Co-authors: Dr Omar Hussain, Dr Morteza Saberi, Professor Elizabeth Chang
Customized assortment (CA) is a powerful approach to manage demand in e-tailing. CA enhances customer satisfaction as well as e-tailer profit by providing dynamic assortment to the customers. Various studies have been done to optimize the goal of CA by considering different aspects of the problem. However, none consider the fact that most customers in online shopping prefer to buy a basket of items which means they consider the whole utility of a basket and not just one specific item. However, incorporating this fact in CA is important but at the same time is complicated to solve. In this paper, we model the problem as a Markov decision framework and use Reinforcement Learning (RL) to solve the proposed model. RL enable us to tackle curse of modelling by using simulations techniques. To tackle the curse of dimensionality we propose a decomposition-aggregation RL technique. In the decomposition stage, we decompose the problem in to multi sub-problems for each product and solve by RL. State definition for each sub-problem is inventory level of the product as well as an aggregate inventory level of other products. Finally, in the aggregation stage, a total reward is computed by using all the sub problem outcome.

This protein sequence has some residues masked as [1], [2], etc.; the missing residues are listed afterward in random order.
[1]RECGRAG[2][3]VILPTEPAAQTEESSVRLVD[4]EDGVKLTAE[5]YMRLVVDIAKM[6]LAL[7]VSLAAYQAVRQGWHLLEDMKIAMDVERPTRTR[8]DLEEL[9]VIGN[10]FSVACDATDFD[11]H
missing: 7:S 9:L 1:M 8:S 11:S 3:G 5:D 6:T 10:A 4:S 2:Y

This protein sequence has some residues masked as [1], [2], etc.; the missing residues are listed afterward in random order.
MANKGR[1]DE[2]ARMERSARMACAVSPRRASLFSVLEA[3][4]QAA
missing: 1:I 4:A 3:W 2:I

Optimisation in industrial applications: disaster management and signal processing
Co-authors: Dr Julien Ugon, Dr Zahra Roshan Zamir, Dr Behrooz Bodaghi, Mr Aiden Fontes
In this poster, we present two large applications that are based on Optimisation. The first project is disaster management and shift pattern optimisation; and the second one is signal processing. Both projects are based approximation and optimisation (mainly, linear and convex). Some of the results have been published in peer-reviewed optimisation and applied mathematics journals, while some others are the subject of our current research.
Clustering Analysis of Vulnerable Areas in Australia’s Cities Against Disasters
Co-authors: Assistant Professor Mohammad Mojtahedi, Professor Martin Loosemore